Previous research also looked for the presence of chemical insecticides found in flea/tick products in 20 English rivers from 2016 to 2018, finding such chemicals in the following percentage of samples tested:

  • Fipronil, 98.6%
  • Fipronil sulfone, 96.5%
  • Fipronil sulfide, 68.7%
  • Imidacloprid, 65.9%

Protect Pets From Pests Naturally

It’s risky — for your pet and the environment — to indiscriminately apply chemical flea and tick preventives to your pet on a monthly basis, year-round. I recommend most pet guardians use chemical flea and tick preventives minimally (meaning when parasites are present) or, preferably, not at all.

During flea and tick season, beginning a natural multimodal parasite prevention strategy early can help keep chemical application to a minimum. First, make sure your animal’s immune system is working optimally by titering in place of unnecessary annual vaccines, minimizing household chemical exposure and environmental stress, and feeding a minimally processed, human grade, species-appropriate diet with fresh garlic.

Generally, the healthier your animal is, the less appealing he’ll be to parasites. Anytime your pet ventures outdoors, you’ll want to thoroughly check him for pests as well. Use a flea comb to help the process. I also recommend spritzing your dog or cat (on the body, not the face) with a homemade pest deterrent before they go outdoors:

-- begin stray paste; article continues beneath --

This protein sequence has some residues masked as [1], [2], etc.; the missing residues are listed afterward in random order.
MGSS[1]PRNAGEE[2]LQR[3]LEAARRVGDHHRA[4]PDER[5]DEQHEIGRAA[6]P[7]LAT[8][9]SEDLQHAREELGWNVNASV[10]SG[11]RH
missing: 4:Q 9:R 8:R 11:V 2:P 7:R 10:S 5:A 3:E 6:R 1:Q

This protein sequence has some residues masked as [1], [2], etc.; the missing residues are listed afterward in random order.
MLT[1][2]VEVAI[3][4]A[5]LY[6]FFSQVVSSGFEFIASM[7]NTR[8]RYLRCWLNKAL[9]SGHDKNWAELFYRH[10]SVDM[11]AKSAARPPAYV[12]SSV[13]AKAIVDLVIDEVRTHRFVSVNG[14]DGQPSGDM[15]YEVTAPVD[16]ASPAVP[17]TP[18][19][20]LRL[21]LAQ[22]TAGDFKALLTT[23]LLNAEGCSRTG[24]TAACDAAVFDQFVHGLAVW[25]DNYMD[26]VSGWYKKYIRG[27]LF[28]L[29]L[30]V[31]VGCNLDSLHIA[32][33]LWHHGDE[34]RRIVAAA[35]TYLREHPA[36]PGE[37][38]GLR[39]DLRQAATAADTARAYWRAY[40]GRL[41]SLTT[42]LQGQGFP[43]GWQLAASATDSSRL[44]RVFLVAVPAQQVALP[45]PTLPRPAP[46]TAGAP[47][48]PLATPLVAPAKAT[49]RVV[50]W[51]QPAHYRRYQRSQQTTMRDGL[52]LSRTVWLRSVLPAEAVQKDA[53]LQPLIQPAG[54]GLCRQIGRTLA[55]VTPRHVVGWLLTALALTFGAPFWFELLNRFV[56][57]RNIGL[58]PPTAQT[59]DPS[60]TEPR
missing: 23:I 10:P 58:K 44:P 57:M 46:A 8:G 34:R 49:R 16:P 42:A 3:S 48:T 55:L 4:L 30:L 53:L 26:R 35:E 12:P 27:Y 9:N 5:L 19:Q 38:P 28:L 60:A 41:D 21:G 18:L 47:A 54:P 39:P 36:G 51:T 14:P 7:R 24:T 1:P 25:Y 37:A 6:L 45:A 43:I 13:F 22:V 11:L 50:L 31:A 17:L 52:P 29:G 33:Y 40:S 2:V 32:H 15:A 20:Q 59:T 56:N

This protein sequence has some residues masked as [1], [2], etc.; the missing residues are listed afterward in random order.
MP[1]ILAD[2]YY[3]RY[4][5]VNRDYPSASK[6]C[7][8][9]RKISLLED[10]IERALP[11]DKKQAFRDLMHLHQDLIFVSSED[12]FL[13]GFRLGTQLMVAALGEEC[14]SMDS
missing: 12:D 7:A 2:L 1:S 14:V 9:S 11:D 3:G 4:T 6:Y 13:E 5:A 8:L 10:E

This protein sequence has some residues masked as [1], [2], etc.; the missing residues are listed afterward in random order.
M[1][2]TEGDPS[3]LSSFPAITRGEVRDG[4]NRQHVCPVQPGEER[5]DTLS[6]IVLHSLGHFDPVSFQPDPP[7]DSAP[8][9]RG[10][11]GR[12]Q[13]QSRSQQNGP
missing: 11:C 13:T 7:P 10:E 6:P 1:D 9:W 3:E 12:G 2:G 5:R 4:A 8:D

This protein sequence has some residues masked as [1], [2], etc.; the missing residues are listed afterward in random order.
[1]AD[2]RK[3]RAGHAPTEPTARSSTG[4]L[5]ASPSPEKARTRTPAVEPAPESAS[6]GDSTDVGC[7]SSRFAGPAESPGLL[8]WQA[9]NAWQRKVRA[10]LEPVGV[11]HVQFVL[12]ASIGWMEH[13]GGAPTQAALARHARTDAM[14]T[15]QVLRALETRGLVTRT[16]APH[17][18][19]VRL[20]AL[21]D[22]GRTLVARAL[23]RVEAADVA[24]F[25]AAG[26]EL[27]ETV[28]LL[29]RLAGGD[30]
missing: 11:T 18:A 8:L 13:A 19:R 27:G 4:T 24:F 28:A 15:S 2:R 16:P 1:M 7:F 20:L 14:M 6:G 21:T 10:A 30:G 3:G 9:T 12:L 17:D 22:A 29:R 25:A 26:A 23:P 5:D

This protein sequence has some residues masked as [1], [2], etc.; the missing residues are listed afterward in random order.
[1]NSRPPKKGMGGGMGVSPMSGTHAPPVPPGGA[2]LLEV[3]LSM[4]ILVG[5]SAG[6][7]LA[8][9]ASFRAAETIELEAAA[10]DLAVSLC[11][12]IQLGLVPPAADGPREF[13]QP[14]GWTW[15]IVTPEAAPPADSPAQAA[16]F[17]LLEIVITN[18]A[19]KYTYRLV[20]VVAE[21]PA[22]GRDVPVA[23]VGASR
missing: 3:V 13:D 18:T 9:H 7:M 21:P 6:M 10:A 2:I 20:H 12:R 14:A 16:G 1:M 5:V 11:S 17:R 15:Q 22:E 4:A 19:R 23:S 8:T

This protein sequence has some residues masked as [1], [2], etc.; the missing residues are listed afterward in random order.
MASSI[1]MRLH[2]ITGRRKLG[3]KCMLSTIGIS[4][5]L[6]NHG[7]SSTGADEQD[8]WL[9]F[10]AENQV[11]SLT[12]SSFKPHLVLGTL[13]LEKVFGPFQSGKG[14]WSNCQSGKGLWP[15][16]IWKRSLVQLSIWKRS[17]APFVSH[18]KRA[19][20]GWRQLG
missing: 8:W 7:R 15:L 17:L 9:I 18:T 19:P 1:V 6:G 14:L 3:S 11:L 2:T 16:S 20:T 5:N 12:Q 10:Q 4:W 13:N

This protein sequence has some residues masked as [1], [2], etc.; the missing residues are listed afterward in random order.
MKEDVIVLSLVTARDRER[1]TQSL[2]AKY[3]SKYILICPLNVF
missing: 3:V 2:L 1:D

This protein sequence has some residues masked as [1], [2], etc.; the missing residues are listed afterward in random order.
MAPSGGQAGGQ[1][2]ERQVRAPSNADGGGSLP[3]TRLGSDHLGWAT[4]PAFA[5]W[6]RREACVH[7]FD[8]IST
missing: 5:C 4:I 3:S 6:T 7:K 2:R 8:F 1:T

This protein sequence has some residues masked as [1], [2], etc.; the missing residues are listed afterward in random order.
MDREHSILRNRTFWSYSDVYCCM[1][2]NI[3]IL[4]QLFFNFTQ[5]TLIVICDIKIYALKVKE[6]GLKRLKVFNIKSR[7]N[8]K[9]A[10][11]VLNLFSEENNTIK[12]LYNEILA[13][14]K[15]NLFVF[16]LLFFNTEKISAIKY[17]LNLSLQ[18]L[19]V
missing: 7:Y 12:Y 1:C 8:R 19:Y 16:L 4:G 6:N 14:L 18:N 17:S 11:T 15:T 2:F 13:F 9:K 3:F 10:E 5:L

• For dogs — Mix 8 ounces of pure water with 4 ounces of organic, unfiltered apple cider vinegar and 20 drops of neem oil. If you live in an area with ticks, you can also add five drops of lemon, lemongrass, eucalyptus or geranium essential oil for added punch.
  • For cats — Mix 8 ounces of pure water with 4 ounces of organic, unfiltered apple cider vinegar, plus 10 drops of neem oil and 10 drops of catnip oil.

Additional nontoxic alternatives to ward off pests include:

  • Cedar oil sprays (specifically manufactured for pet health)
  • Natural, food-grade diatomaceous earth, topically (not on the head)
  • Fresh garlic (1/4 teaspoon of freshly chopped garlic per 15 pounds of body weight)
  • Make sure both your indoor and outdoor environments are unfriendly to pests

If you live in a high-risk area, you can often alternate chemical preventives with natural deterrents and detoxification to cut down on pesticide usage. Always flea comb your dogs after every outdoor adventure and perform daily tick checks on the entire family during high-risk months.

In addition, I recommend screening for tick-borne diseases once a year, or every six months in high-risk areas, using an Accuplex or 4DX screening test. This is necessary no matter which parasite protocol you choose, since pesticide resistance is a growing problem.